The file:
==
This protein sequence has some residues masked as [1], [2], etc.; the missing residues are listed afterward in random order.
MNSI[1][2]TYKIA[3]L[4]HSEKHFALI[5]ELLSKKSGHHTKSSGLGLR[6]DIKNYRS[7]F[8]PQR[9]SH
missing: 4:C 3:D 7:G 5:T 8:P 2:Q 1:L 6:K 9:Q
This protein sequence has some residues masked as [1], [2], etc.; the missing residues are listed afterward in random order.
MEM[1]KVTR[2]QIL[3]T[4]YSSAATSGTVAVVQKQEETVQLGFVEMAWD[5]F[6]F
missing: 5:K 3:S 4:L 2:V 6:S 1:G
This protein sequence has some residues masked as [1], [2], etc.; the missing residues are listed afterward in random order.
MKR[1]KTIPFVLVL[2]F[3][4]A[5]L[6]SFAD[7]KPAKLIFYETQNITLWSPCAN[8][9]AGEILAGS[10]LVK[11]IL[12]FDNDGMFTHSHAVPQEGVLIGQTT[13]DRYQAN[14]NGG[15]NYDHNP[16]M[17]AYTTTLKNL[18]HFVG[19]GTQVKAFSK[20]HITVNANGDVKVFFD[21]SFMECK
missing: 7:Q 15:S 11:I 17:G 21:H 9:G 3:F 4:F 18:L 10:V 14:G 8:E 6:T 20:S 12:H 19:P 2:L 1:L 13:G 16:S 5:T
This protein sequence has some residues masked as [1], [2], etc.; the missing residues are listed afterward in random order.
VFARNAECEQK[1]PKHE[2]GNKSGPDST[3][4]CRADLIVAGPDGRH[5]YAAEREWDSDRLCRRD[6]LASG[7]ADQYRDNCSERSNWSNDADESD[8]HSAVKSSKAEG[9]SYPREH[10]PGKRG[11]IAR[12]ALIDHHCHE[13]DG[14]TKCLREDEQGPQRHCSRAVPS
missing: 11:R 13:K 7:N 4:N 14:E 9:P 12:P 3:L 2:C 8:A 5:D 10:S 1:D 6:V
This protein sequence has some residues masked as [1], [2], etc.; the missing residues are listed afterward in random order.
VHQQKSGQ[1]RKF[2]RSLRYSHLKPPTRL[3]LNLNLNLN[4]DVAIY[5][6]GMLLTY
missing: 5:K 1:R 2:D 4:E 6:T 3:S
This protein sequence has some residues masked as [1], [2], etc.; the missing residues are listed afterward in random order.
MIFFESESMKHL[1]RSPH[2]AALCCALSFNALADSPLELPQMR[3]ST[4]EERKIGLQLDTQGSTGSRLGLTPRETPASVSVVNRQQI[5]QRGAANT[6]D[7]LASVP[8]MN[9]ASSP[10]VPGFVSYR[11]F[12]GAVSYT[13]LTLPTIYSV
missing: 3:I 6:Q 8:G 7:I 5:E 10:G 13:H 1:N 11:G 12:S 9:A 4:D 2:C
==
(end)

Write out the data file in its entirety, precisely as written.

This protein sequence has some residues masked as [1], [2], etc.; the missing residues are listed afterward in random order.
MNSI[1][2]TYKIA[3]L[4]HSEKHFALI[5]ELLSKKSGHHTKSSGLGLR[6]DIKNYRS[7]F[8]PQR[9]SH
missing: 4:C 3:D 7:G 5:T 8:P 2:Q 1:L 6:K 9:Q
This protein sequence has some residues masked as [1], [2], etc.; the missing residues are listed afterward in random order.
MEM[1]KVTR[2]QIL[3]T[4]YSSAATSGTVAVVQKQEETVQLGFVEMAWD[5]F[6]F
missing: 5:K 3:S 4:L 2:V 6:S 1:G
This protein sequence has some residues masked as [1], [2], etc.; the missing residues are listed afterward in random order.
MKR[1]KTIPFVLVL[2]F[3][4]A[5]L[6]SFAD[7]KPAKLIFYETQNITLWSPCAN[8][9]AGEILAGS[10]LVK[11]IL[12]FDNDGMFTHSHAVPQEGVLIGQTT[13]DRYQAN[14]NGG[15]NYDHNP[16]M[17]AYTTTLKNL[18]HFVG[19]GTQVKAFSK[20]HITVNANGDVKVFFD[21]SFMECK
missing: 7:Q 15:S 11:I 17:G 21:H 9:G 3:F 4:F 18:L 10:V 14:G 8:E 6:T 20:S 12:H 19:P 2:L 1:L 13:G 16:S 5:T
This protein sequence has some residues masked as [1], [2], etc.; the missing residues are listed afterward in random order.
VFARNAECEQK[1]PKHE[2]GNKSGPDST[3][4]CRADLIVAGPDGRH[5]YAAEREWDSDRLCRRD[6]LASG[7]ADQYRDNCSERSNWSNDADESD[8]HSAVKSSKAEG[9]SYPREH[10]PGKRG[11]IAR[12]ALIDHHCHE[13]DG[14]TKCLREDEQGPQRHCSRAVPS
missing: 11:R 13:K 7:N 4:N 14:E 9:P 12:P 3:L 2:C 8:A 5:D 10:S 1:D 6:V
This protein sequence has some residues masked as [1], [2], etc.; the missing residues are listed afterward in random order.
VHQQKSGQ[1]RKF[2]RSLRYSHLKPPTRL[3]LNLNLNLN[4]DVAIY[5][6]GMLLTY
missing: 5:K 1:R 2:D 4:E 6:T 3:S
This protein sequence has some residues masked as [1], [2], etc.; the missing residues are listed afterward in random order.
MIFFESESMKHL[1]RSPH[2]AALCCALSFNALADSPLELPQMR[3]ST[4]EERKIGLQLDTQGSTGSRLGLTPRETPASVSVVNRQQI[5]QRGAANT[6]D[7]LASVP[8]MN[9]ASSP[10]VPGFVSYR[11]F[12]GAVSYT[13]LTLPTIYSV
missing: 3:I 6:Q 8:G 7:I 5:E 10:G 13:H 1:N 11:G 12:S 9:A 4:D 2:C